Wisconsin Buck & Bear Club busy at Journal Sentinel Sports Show

The doors to the Milwaukee Journal Sentinel Sports Show had barely opened Thursday morning when a line began to form at the Wisconsin Buck & Bear Club booth.

The attraction? Virginia deer.

Big budget dollars, to be precise. And the stories that go with it.

The WBBC had organized a veritable banquet of trophy stag mounts to the delight of the public.

Think of it as a wood-laden conversation starter.

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There was the Jordan Buck, a 10-pointer with beams as thick as baseball bat barrels. Despite being shot by a gun over a century ago, the 206-inch-net Burnett County deer is still the No. 2 typical whitetail deer in the world and tops in Wisconsin. .

Nearby was Badger State’s best archery, the typical 192 6/8″ 12-pointer taken in 2018 at Columbia County by Charles Bocook.

And for those who prefer more points, the atypical 29 points taken from the arc in 2009 in Fond du Lac County by Wayne Schumacher was only a few yards away. Its score of 243 6/8″ is the state’s No. 2 in its class.

Ken Fenney of Richfield was one of the first to visit the exhibit.

“It’s a way to get your attention, for sure,” Fenney said, nodding at the tall racks.

WBBC President Marlin Laidlaw welcomed Fenney to the booth and the first stag story of the day began.

This one had nothing to do with a dollar in the books, though. Rather, it was a huge deer shot in 2017 in southwestern Wisconsin by one of Fenney’s friends. It had never been marked as the hunter feared bringing more attention to the area.

Fenney showed Laidlaw a photo of the hunter and the male.

“Well, I’ve been hunting with a bow for 63 years and I’ve never seen anything so big on the hoof,” Laidlaw said. “It’s always a personal decision, but the hunter is probably curious to know what it would actually bring. I always say it’s time to do it while you’re alive, rather than letting your descendants do it after your departure.”

The WBBC is providing that opportunity at this year’s Sports Show. Deer hunters are encouraged to bring their ticket holders to the club booth and enter them in the Wisconsin Buck & Bear Club Trophy deer competition sponsored by Buck Rub Archery.

Woods will be scored by WBBC members. No pre-registration is necessary but participants must purchase a ticket to attend the show and pay a $20 fee to enter the contest.

All entries must have been legally killed in Wisconsin by a licensed hunter. The competition will include divisions for deer caught by firearms, crossbow and archery as well as prizes for judges’ choice, best in show by a young hunter and best in show by a hunter. Winners will receive a plaque or trophy.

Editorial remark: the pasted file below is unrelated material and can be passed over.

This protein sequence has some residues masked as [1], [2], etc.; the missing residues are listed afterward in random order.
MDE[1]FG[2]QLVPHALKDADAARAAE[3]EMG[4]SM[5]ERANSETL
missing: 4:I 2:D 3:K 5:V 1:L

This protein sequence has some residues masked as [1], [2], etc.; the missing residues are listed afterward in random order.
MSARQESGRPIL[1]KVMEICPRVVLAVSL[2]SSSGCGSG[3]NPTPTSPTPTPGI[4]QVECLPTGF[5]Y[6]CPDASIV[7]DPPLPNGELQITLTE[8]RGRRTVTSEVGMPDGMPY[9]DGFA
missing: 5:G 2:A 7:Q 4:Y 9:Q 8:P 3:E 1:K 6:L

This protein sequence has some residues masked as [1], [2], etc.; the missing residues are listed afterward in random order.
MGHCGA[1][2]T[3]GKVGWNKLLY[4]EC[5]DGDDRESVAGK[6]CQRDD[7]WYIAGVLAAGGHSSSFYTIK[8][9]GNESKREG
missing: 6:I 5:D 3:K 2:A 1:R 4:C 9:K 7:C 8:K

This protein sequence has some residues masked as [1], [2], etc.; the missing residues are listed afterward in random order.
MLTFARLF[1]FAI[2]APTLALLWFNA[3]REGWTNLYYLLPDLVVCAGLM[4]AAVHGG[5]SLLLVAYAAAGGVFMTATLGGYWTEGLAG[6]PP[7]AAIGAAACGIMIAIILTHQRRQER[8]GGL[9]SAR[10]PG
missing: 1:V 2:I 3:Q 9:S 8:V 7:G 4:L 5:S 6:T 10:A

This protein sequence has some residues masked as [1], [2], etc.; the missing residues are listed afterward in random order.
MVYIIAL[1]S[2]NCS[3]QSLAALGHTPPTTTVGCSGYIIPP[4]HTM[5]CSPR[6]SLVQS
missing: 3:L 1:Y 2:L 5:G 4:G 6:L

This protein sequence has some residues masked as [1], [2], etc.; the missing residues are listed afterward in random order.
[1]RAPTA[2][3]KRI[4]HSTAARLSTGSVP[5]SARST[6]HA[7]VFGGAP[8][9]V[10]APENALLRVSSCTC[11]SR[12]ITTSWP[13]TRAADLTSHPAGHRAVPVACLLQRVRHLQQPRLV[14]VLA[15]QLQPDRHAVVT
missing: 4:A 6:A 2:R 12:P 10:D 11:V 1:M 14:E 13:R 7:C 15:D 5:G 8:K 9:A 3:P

The deer heads will remain on display at the show and the winners will be announced on Sunday afternoon.

The WBBC is a volunteer-run organization founded in 1965 when state resident Peter Haupt noticed an unusually low number of Wisconsin white-tailed deer trophy entries in the national record books.

Haupt and most others knew this was not due to a lack of trophy-class animals, but rather the lack of an organized statewide measurement program.

He helped form WBBC that year to collect and maintain white-tailed deer and black bear records under the Boone and Crockett Club grading system.

In 1965, Wisconsin had only five deer listed in the Boone and Crockett Record Book.

Badger State now has 1,822 registered deer, most in the country, and six counties in Wisconsin are in the top 20 in the United States for most records produced, according to Boone and Crockett.

The WBBC travels to events such as the Milwaukee Journal Sentinel Sports Show to educate fighters about its services and provide scoring opportunities.

In addition to Laidlaw, East Troy’s Tom Senft, Franklin’s Gary Wegner and Eagle’s Gerry Wegner were present at the club’s stand on Thursday.

PJ Heritsch from New Berlin stopped by the exhibit after his grandchildren fished in the trout pond. The sight of the tall racks brought back memories of the biggest dollar he had ever seen in Wisconsin.

“About 20 years ago, near East Troy, I was pheasant hunting,” Heritsch said. “He came out of cover and ran like he owned the world. Of course I saw him when I wasn’t deer hunting!”

As with so many big bucks, where this one ended up remains a mystery. But these magnificent animals create indelible memories and live in history.

“We love hearing about them all,” Laidlaw said. “We know that even those brought to us are much more than a score.”

The sports spectacle runs through Sunday at State Fair Park in West Allis.